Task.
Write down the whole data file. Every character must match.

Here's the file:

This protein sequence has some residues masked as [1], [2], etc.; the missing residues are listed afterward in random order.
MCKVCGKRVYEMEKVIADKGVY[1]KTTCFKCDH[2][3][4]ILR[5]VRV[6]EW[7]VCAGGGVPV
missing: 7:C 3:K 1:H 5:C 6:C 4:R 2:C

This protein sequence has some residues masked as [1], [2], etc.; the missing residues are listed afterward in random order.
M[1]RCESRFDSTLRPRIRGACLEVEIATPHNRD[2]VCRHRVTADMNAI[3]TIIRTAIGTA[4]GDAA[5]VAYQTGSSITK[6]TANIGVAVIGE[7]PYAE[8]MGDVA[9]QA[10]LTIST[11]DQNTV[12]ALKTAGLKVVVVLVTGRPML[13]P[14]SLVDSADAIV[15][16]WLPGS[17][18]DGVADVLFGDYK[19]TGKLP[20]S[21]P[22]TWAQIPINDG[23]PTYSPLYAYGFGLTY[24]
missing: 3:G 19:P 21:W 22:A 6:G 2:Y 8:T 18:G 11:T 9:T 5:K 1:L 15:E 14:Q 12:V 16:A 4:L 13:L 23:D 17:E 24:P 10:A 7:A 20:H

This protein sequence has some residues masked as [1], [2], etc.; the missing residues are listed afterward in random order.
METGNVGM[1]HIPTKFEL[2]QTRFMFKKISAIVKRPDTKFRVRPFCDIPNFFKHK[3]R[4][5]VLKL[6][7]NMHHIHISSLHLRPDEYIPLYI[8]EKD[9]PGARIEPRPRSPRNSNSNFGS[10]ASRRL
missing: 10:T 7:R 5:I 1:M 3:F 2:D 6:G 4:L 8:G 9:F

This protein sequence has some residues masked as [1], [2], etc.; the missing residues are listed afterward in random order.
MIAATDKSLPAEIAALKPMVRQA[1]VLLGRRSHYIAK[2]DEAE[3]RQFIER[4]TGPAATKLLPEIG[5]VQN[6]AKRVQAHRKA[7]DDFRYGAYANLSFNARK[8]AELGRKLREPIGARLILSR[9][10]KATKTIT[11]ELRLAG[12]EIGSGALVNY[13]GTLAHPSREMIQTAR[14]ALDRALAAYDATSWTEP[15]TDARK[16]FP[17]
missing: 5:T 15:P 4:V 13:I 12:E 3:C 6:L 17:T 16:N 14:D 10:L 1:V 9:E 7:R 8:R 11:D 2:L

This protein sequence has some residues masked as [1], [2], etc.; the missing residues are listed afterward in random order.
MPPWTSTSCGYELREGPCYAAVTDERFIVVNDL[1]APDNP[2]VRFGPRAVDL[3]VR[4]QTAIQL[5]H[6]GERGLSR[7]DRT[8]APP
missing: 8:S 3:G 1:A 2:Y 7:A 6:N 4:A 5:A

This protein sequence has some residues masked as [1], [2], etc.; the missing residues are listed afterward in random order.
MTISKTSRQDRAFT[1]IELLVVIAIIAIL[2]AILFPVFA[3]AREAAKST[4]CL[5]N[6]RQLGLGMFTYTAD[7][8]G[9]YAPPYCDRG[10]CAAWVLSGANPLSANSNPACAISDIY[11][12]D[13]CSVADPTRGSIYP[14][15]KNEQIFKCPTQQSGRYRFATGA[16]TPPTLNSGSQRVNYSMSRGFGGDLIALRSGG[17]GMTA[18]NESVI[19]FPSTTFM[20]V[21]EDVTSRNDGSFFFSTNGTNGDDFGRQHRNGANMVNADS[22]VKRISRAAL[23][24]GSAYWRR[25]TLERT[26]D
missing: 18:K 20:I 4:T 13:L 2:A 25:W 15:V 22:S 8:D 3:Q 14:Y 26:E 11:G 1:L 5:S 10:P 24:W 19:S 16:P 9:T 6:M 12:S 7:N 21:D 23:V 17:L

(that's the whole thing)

This protein sequence has some residues masked as [1], [2], etc.; the missing residues are listed afterward in random order.
MCKVCGKRVYEMEKVIADKGVY[1]KTTCFKCDH[2][3][4]ILR[5]VRV[6]EW[7]VCAGGGVPV
missing: 7:C 3:K 1:H 5:C 6:C 4:R 2:C

This protein sequence has some residues masked as [1], [2], etc.; the missing residues are listed afterward in random order.
M[1]RCESRFDSTLRPRIRGACLEVEIATPHNRD[2]VCRHRVTADMNAI[3]TIIRTAIGTA[4]GDAA[5]VAYQTGSSITK[6]TANIGVAVIGE[7]PYAE[8]MGDVA[9]QA[10]LTIST[11]DQNTV[12]ALKTAGLKVVVVLVTGRPML[13]P[14]SLVDSADAIV[15][16]WLPGS[17][18]DGVADVLFGDYK[19]TGKLP[20]S[21]P[22]TWAQIPINDG[23]PTYSPLYAYGFGLTY[24]
missing: 3:G 19:P 21:W 22:A 6:G 2:Y 8:T 18:G 11:T 9:T 5:K 1:L 15:E 14:Q 12:V 16:A 4:L 13:L 23:D 17:E 24:P 10:A 7:A 20:H

This protein sequence has some residues masked as [1], [2], etc.; the missing residues are listed afterward in random order.
METGNVGM[1]HIPTKFEL[2]QTRFMFKKISAIVKRPDTKFRVRPFCDIPNFFKHK[3]R[4][5]VLKL[6][7]NMHHIHISSLHLRPDEYIPLYI[8]EKD[9]PGARIEPRPRSPRNSNSNFGS[10]ASRRL
missing: 10:T 7:R 5:I 1:M 3:F 2:D 6:G 4:L 8:G 9:F

This protein sequence has some residues masked as [1], [2], etc.; the missing residues are listed afterward in random order.
MIAATDKSLPAEIAALKPMVRQA[1]VLLGRRSHYIAK[2]DEAE[3]RQFIER[4]TGPAATKLLPEIG[5]VQN[6]AKRVQAHRKA[7]DDFRYGAYANLSFNARK[8]AELGRKLREPIGARLILSR[9][10]KATKTIT[11]ELRLAG[12]EIGSGALVNY[13]GTLAHPSREMIQTAR[14]ALDRALAAYDATSWTEP[15]TDARK[16]FP[17]
missing: 5:T 15:P 4:V 13:I 12:E 3:C 6:L 17:T 16:N 14:D 10:L 1:V 9:E 7:R 8:R 11:D 2:L

This protein sequence has some residues masked as [1], [2], etc.; the missing residues are listed afterward in random order.
MPPWTSTSCGYELREGPCYAAVTDERFIVVNDL[1]APDNP[2]VRFGPRAVDL[3]VR[4]QTAIQL[5]H[6]GERGLSR[7]DRT[8]APP
missing: 8:S 3:G 1:A 2:Y 7:A 6:N 4:A 5:A

This protein sequence has some residues masked as [1], [2], etc.; the missing residues are listed afterward in random order.
MTISKTSRQDRAFT[1]IELLVVIAIIAIL[2]AILFPVFA[3]AREAAKST[4]CL[5]N[6]RQLGLGMFTYTAD[7][8]G[9]YAPPYCDRG[10]CAAWVLSGANPLSANSNPACAISDIY[11][12]D[13]CSVADPTRGSIYP[14][15]KNEQIFKCPTQQSGRYRFATGA[16]TPPTLNSGSQRVNYSMSRGFGGDLIALRSGG[17]GMTA[18]NESVI[19]FPSTTFM[20]V[21]EDVTSRNDGSFFFSTNGTNGDDFGRQHRNGANMVNADS[22]VKRISRAAL[23][24]GSAYWRR[25]TLERT[26]D
missing: 18:K 20:I 4:T 13:L 2:A 25:W 15:V 22:S 8:D 3:Q 14:Y 26:E 11:G 1:L 5:S 10:P 24:W 19:S 16:P 9:T 6:M 12:S 7:N 21:D 23:V 17:L